Submitted by Mark Chandler, from marctomarkets.com
Instead of Greece, the political spotlight in Europe is on Spain. There are two conflicting impulses. On one hand, Spain is reportedly engaged in negotiations to design a structural reform package that could be adopted prior to formally asking for assistance that would in fact meet the Troika’s conditionality. These structural reforms, which may not include new taxes or spending cuts, could be announced toward the end of next week.
On the other hand, with the decline in yields and recent bond auctions that clearly demonstrate that Spain has not be frozen out of the capital markets, and the sense of urgency has slackened. Germany’s finance minister reportedly sees no need for Spain to request aid. Some press reports also suggest the pressure that Italy was applying to Spain to seek relief, to help stabilize Italian yields, has also lessened. We do not anticipate a formal request by Spain until mid-October at the earliest.
At the end of next week, the three month review of Spain’s financial system is expected to be completed with the outcome being a clearer understanding of the banking system’s recapitalization needs. Spanish officials insist that the 100 bln euro backstop already granted will prove more than sufficient. There is some desire to use the “excess” for other purposes, but this will prove contentious.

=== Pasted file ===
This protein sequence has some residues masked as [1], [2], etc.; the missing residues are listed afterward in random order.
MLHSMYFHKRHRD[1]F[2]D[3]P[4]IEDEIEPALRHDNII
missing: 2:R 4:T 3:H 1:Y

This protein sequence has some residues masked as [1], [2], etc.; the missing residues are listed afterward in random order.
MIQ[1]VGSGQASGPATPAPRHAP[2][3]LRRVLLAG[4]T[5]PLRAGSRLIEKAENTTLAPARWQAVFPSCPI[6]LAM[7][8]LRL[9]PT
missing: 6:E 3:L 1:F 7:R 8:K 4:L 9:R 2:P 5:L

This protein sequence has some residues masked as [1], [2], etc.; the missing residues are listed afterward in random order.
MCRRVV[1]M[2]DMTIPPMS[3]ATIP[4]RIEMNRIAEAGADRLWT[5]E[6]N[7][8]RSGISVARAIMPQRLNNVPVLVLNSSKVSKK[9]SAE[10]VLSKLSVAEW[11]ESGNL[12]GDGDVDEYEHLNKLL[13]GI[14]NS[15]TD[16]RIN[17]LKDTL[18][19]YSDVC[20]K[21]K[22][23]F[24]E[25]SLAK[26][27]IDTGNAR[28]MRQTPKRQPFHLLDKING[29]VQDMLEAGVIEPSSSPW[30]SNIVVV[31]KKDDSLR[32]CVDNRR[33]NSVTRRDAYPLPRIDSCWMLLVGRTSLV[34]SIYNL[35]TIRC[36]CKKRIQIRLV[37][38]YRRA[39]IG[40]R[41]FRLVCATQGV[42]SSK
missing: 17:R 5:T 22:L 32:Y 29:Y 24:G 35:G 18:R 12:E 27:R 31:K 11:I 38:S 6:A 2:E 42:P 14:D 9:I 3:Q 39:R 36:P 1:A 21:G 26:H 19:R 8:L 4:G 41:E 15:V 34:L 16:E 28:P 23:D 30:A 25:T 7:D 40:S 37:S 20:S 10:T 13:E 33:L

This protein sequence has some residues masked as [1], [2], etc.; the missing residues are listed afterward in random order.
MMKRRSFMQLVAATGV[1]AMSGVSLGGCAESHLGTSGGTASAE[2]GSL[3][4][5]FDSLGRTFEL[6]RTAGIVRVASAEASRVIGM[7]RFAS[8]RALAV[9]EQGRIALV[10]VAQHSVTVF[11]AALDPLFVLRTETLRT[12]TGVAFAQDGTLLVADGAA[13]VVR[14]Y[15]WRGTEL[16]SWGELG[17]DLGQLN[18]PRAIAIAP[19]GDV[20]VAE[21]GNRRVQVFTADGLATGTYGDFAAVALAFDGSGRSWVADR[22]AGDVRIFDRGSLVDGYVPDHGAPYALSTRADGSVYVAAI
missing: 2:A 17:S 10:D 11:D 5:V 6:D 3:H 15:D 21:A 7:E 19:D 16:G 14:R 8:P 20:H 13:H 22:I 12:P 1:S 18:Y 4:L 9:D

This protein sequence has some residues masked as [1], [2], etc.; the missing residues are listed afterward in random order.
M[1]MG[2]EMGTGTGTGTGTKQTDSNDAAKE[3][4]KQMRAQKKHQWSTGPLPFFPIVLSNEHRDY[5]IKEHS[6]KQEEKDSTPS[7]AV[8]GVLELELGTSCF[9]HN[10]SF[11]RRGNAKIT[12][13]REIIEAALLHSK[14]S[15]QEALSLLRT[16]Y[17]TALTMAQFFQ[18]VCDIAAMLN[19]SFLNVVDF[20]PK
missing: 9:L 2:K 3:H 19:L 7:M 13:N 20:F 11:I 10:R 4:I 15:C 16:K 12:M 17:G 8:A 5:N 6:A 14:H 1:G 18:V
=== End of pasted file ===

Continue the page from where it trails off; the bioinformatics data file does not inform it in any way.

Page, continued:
In the US, President Obama has enjoyed a significant post-convention bounce. If the poll numbers in the swing states is maintained over the next week or so, it would imply more than a post-convention bounce is at work. While we have suggested that Obama’s re-election was the most likely scenario, we recognize that in terms of the fiscal cliff, that the presidential race is only half the story.
The key issue is whether Obama’s “coattails” will be sufficient for the Democrats to capture the House of Representatives. If this did happen, it would increase the chances of a compromise to resolve the fiscal impasse. The latest polls and projections suggest this is unlikely and that the Republicans will maintain a small majority. This in turn worries businesses and investors that the country is still moving headfirst toward the fiscal cliff.
In this ugly contest, we suspect that Europe remains uglier. The FOMC decision on QE+ was not spurred because the US was in danger of slipping into recession, but because growth was not fast enough (to reduce the unemployment rate quick enough). The euro area (and Japanese) economies appear set to contract in the current quarter. The US remains one of the few high income countries in which its growth rate is above, albeit slightly, bond yields.
We continue to suspect the position adjustment that weighed on the dollar in Q3 is over or nearly so. Many fund managers began the quarter underweight Europe and were forced to chase the market or under-perform benchmarks. As we note below, there has also been an adjustment by speculative participants.